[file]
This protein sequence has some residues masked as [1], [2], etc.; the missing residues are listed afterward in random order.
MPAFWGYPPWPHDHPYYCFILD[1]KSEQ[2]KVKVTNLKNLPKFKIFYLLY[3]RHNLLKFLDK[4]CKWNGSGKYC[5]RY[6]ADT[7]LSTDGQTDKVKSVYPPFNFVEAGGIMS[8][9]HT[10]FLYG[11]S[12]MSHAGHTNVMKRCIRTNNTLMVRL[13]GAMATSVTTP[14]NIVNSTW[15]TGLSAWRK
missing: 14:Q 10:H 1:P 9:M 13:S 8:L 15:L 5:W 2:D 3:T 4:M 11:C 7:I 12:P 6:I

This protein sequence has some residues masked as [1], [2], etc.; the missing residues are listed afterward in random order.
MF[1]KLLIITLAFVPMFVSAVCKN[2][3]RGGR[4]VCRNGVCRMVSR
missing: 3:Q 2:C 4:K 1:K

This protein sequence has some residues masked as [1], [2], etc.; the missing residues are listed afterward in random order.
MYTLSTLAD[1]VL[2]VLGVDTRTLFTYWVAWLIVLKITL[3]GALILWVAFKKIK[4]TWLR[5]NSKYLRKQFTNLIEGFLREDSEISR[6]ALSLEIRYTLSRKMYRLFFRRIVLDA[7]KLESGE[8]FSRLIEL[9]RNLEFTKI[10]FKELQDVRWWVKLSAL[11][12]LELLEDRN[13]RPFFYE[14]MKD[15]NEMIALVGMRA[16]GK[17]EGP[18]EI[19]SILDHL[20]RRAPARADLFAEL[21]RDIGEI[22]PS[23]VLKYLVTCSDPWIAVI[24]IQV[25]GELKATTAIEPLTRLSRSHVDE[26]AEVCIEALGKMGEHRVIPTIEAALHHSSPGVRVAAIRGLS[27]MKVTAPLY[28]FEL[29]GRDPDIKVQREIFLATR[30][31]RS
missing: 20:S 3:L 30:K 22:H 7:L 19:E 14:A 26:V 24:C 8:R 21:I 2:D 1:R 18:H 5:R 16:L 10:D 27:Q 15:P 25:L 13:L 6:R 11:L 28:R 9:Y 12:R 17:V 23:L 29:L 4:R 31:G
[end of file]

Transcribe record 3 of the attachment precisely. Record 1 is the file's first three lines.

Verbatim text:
This protein sequence has some residues masked as [1], [2], etc.; the missing residues are listed afterward in random order.
MYTLSTLAD[1]VL[2]VLGVDTRTLFTYWVAWLIVLKITL[3]GALILWVAFKKIK[4]TWLR[5]NSKYLRKQFTNLIEGFLREDSEISR[6]ALSLEIRYTLSRKMYRLFFRRIVLDA[7]KLESGE[8]FSRLIEL[9]RNLEFTKI[10]FKELQDVRWWVKLSAL[11][12]LELLEDRN[13]RPFFYE[14]MKD[15]NEMIALVGMRA[16]GK[17]EGP[18]EI[19]SILDHL[20]RRAPARADLFAEL[21]RDIGEI[22]PS[23]VLKYLVTCSDPWIAVI[24]IQV[25]GELKATTAIEPLTRLSRSHVDE[26]AEVCIEALGKMGEHRVIPTIEAALHHSSPGVRVAAIRGLS[27]MKVTAPLY[28]FEL[29]GRDPDIKVQREIFLATR[30][31]RS
missing: 20:S 3:L 30:K 22:H 7:L 19:E 14:A 26:V 24:C 8:R 21:I 2:D 1:R 18:H 5:R 16:L 10:D 27:Q 15:P 25:L 13:L 6:R 11:L 28:R 9:Y 12:R 17:V 23:L 29:L 4:R 31:G